Posted by Richard Willett - Memes and headline comments by David Icke Posted on 25 March 2023

The Dumbing Down of Universities by Making Them ‘Inclusive’ Undermines Their Purpose

The screengrab below is from a job advertisement for a senior academic role at a mid-ranking U.K. university (to which I have no connection), paying a maximum salary of around £63,000 a year. (For context, the median full-time salary in the UK is approximately £33,000.)

British universities frequently advertise a commitment to the Athena SWAN Charter, which is a set of ten principles designed to promote and support equality between genders in institutions of higher education, and which allocates bronze, silver and gold awards on application by such institutions. That universities should remove barriers that unfairly prevent employees from achieving their full potential is a project that almost anybody can get behind – even if we recognise that there is a certain amount of rent-seeking going on whenever a body sets itself up to give out industry awards of this kind.

But explicitly adopting an “inclusive recruitment process” for the furtherance of equality between men and women in higher education is a new one on me – especially when it is so transparently and obviously wrongheaded (although I suppose nothing should surprise me in this regard anymore). The ‘logic’, if I can use that word, would appear to be that if all shortlisted candidates know in advance what they will be asked at interview, and also know that there will be no unexpected questions or digressions (and can even bring pre-prepared notes on their answers), there will be a level playing field between them and – presumably – no danger of any particular candidate benefiting from the conversation straying into irrelevant areas (“Oh, I didn’t know you were a West Ham supporter too! The job’s yours!”).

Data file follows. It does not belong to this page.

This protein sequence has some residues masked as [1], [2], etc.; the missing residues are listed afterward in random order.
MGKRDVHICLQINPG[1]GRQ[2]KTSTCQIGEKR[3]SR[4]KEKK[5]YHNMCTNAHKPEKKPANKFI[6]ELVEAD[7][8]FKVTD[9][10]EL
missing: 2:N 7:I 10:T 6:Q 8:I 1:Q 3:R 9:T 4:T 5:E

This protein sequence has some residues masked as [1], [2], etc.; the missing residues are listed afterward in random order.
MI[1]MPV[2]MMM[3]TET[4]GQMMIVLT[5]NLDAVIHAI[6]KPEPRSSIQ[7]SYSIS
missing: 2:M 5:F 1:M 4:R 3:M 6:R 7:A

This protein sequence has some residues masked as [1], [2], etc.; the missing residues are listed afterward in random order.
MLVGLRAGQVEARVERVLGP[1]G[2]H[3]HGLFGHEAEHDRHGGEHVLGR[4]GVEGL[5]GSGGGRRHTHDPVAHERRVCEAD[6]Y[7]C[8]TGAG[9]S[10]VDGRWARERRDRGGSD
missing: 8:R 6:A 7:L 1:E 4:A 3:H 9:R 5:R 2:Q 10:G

Michel Foucault once said that something doesn’t have to be bad to be dangerous. That’s true. But it is definitely possible for something to be both bad and dangerous, and this is a paradigm case.

Badness first. I don’t know if you have ever interviewed a candidate for a job – I must have been involved in something approaching 100 such events – but one thing you will never hear anybody who has performed many interviews say is that they wished the candidates would be more homogenous in their answers. Everyone gives cookie-cutter answers to interview questions – except for the 1% who are misguidedly honest and the 1% who don’t give a toss because they’ve already got a better offer and are just attending the interview for a free meal and a night’s stay at a hotel.

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